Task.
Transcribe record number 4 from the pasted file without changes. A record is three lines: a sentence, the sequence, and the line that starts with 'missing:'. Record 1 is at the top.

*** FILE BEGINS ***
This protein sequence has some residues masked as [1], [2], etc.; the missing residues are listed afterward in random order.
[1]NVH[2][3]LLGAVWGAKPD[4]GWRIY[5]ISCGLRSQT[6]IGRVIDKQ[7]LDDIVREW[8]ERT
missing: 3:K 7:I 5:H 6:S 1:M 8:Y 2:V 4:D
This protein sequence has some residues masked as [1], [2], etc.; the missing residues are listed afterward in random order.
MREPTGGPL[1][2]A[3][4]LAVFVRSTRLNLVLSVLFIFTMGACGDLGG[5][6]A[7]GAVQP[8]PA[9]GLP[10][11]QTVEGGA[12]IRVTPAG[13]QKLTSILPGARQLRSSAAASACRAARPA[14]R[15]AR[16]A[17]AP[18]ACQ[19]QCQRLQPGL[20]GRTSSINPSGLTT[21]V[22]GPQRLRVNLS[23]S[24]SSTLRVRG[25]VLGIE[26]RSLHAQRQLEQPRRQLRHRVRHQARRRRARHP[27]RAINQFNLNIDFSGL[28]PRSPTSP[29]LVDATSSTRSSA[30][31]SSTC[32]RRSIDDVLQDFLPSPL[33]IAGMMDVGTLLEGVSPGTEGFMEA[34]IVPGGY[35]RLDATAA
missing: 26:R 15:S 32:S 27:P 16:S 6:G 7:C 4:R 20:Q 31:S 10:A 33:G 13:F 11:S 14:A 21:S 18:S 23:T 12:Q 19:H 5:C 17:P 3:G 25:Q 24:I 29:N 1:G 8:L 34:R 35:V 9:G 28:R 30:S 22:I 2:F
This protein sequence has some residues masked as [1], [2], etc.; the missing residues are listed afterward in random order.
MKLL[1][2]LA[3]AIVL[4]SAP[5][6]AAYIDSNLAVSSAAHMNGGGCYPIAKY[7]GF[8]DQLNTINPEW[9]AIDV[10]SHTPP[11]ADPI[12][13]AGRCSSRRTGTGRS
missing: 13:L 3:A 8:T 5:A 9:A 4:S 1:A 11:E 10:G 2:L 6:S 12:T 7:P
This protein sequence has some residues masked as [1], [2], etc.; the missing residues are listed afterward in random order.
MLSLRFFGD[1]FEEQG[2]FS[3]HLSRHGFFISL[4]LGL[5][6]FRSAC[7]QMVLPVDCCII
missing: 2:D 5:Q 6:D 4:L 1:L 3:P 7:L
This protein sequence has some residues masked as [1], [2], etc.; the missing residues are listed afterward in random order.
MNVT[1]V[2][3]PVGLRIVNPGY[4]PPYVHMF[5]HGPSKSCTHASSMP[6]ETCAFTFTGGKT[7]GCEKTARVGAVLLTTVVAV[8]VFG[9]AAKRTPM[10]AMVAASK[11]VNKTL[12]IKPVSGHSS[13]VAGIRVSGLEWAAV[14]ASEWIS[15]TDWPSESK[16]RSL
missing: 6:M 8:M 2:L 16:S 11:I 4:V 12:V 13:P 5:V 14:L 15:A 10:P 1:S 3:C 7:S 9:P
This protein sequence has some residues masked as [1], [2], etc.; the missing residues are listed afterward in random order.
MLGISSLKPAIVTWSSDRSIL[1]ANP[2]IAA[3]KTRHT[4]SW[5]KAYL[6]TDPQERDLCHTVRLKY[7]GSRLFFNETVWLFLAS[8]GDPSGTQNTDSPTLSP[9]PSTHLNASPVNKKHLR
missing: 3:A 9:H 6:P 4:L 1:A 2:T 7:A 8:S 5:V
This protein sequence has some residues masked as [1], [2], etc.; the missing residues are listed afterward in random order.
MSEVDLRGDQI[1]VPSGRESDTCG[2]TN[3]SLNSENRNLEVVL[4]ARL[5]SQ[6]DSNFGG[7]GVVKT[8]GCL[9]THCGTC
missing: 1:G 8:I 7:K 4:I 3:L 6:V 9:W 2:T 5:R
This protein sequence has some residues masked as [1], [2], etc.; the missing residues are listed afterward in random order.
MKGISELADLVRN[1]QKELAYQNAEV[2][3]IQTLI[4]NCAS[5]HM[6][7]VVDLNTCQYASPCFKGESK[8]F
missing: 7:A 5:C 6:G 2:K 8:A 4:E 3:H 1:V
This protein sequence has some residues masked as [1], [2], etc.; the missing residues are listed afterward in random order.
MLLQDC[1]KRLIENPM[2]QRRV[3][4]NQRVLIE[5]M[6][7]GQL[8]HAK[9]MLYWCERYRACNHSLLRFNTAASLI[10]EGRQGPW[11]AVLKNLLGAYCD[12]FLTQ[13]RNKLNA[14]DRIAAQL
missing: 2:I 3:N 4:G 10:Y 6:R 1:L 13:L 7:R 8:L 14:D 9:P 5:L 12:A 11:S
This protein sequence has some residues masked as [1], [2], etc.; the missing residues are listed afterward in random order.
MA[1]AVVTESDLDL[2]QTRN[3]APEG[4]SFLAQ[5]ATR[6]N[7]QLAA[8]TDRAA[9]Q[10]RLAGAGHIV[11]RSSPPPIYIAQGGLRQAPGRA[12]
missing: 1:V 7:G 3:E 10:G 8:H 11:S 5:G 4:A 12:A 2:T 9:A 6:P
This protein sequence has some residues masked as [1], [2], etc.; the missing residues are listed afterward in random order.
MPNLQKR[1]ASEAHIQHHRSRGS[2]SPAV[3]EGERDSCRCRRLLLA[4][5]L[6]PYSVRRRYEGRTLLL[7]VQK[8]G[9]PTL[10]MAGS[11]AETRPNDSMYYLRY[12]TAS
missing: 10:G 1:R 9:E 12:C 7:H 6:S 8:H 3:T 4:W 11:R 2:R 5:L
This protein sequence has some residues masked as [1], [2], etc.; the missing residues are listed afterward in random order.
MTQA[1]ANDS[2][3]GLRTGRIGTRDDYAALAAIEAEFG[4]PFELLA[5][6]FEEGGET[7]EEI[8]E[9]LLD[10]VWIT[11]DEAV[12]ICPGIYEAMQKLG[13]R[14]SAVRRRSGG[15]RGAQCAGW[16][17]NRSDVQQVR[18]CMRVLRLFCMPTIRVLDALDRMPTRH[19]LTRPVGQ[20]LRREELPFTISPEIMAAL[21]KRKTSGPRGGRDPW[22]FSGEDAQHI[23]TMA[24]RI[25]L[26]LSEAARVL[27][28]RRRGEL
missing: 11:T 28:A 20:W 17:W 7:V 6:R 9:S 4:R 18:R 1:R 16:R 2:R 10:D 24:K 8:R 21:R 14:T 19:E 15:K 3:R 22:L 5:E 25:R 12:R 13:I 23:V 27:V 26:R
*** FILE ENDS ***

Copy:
This protein sequence has some residues masked as [1], [2], etc.; the missing residues are listed afterward in random order.
MLSLRFFGD[1]FEEQG[2]FS[3]HLSRHGFFISL[4]LGL[5][6]FRSAC[7]QMVLPVDCCII
missing: 2:D 5:Q 6:D 4:L 1:L 3:P 7:L